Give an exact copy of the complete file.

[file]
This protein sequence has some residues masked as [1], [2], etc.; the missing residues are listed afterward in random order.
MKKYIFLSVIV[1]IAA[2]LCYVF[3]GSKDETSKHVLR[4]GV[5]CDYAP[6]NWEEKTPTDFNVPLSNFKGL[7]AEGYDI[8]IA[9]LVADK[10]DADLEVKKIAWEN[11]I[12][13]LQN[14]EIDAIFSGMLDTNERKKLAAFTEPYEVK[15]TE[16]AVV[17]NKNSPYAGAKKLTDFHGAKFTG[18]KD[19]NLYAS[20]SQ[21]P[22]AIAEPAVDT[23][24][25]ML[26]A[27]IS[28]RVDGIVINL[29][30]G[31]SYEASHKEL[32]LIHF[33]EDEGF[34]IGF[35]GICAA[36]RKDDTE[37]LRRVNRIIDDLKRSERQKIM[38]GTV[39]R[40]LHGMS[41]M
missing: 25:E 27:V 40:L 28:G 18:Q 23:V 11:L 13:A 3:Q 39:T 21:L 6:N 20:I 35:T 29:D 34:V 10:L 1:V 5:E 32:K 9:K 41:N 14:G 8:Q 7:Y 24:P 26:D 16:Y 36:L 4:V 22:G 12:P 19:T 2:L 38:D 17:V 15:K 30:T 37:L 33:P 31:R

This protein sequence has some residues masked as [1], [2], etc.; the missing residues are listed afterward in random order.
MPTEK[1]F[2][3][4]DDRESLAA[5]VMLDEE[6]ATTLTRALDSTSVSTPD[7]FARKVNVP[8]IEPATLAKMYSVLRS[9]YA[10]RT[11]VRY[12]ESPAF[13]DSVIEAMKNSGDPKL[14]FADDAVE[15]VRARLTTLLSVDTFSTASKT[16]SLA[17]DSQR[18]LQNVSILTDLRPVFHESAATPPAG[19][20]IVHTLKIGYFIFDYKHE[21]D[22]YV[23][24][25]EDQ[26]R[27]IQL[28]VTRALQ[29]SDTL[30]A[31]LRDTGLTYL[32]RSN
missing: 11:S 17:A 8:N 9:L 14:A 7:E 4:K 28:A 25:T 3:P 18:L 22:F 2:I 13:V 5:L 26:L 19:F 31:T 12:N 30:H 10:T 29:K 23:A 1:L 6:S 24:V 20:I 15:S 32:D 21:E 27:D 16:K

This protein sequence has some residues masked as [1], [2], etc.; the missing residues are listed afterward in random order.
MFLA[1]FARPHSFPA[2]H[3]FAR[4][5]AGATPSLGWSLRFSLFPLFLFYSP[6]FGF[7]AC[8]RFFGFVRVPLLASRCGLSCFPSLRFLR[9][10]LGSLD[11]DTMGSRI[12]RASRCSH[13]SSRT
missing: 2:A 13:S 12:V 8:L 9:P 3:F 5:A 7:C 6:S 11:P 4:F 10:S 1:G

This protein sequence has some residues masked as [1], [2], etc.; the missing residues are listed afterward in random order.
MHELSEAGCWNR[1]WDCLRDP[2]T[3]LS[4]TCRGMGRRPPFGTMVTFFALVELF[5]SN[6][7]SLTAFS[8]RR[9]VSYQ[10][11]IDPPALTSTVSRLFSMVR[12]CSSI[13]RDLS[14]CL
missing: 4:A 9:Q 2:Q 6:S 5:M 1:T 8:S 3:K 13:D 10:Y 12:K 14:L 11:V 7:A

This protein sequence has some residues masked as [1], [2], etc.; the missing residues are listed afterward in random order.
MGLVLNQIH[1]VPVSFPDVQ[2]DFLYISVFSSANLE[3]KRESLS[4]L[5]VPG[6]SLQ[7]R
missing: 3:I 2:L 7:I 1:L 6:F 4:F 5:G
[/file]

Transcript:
This protein sequence has some residues masked as [1], [2], etc.; the missing residues are listed afterward in random order.
MKKYIFLSVIV[1]IAA[2]LCYVF[3]GSKDETSKHVLR[4]GV[5]CDYAP[6]NWEEKTPTDFNVPLSNFKGL[7]AEGYDI[8]IA[9]LVADK[10]DADLEVKKIAWEN[11]I[12][13]LQN[14]EIDAIFSGMLDTNERKKLAAFTEPYEVK[15]TE[16]AVV[17]NKNSPYAGAKKLTDFHGAKFTG[18]KD[19]NLYAS[20]SQ[21]P[22]AIAEPAVDT[23][24][25]ML[26]A[27]IS[28]RVDGIVINL[29][30]G[31]SYEASHKEL[32]LIHF[33]EDEGF[34]IGF[35]GICAA[36]RKDDTE[37]LRRVNRIIDDLKRSERQKIM[38]GTV[39]R[40]LHGMS[41]M
missing: 25:E 27:V 40:L 28:G 18:Q 23:V 11:L 13:A 3:Q 39:T 21:L 6:N 20:I 35:T 29:D 34:V 10:L 1:V 5:E 32:K 9:K 41:N 14:G 8:Q 7:Y 24:P 26:D 16:Y 36:L 4:V 22:G 12:P 19:T 2:L 38:D 17:V 15:K 30:T 37:L 33:P 31:R

This protein sequence has some residues masked as [1], [2], etc.; the missing residues are listed afterward in random order.
MPTEK[1]F[2][3][4]DDRESLAA[5]VMLDEE[6]ATTLTRALDSTSVSTPD[7]FARKVNVP[8]IEPATLAKMYSVLRS[9]YA[10]RT[11]VRY[12]ESPAF[13]DSVIEAMKNSGDPKL[14]FADDAVE[15]VRARLTTLLSVDTFSTASKT[16]SLA[17]DSQR[18]LQNVSILTDLRPVFHESAATPPAG[19][20]IVHTLKIGYFIFDYKHE[21]D[22]YV[23][24][25]EDQ[26]R[27]IQL[28]VTRALQ[29]SDTL[30]A[31]LRDTGLTYL[32]RSN
missing: 11:S 17:A 8:N 9:L 14:A 7:E 4:K 28:A 25:T 3:P 18:L 22:F 2:I 13:V 5:L 26:L 19:F 31:T 12:N 30:H 10:T 29:K 23:A 1:L 6:S 24:V 20:I 15:S 32:D 21:E 27:D 16:K

This protein sequence has some residues masked as [1], [2], etc.; the missing residues are listed afterward in random order.
MFLA[1]FARPHSFPA[2]H[3]FAR[4][5]AGATPSLGWSLRFSLFPLFLFYSP[6]FGF[7]AC[8]RFFGFVRVPLLASRCGLSCFPSLRFLR[9][10]LGSLD[11]DTMGSRI[12]RASRCSH[13]SSRT
missing: 2:A 13:S 12:V 8:L 9:P 3:F 5:A 7:C 6:S 11:P 4:F 10:S 1:G

This protein sequence has some residues masked as [1], [2], etc.; the missing residues are listed afterward in random order.
MHELSEAGCWNR[1]WDCLRDP[2]T[3]LS[4]TCRGMGRRPPFGTMVTFFALVELF[5]SN[6][7]SLTAFS[8]RR[9]VSYQ[10][11]IDPPALTSTVSRLFSMVR[12]CSSI[13]RDLS[14]CL
missing: 4:A 9:Q 2:Q 6:S 5:M 1:T 8:S 3:K 13:D 10:Y 12:K 14:L 11:V 7:A

This protein sequence has some residues masked as [1], [2], etc.; the missing residues are listed afterward in random order.
MGLVLNQIH[1]VPVSFPDVQ[2]DFLYISVFSSANLE[3]KRESLS[4]L[5]VPG[6]SLQ[7]R
missing: 3:I 2:L 7:I 1:L 6:F 4:F 5:G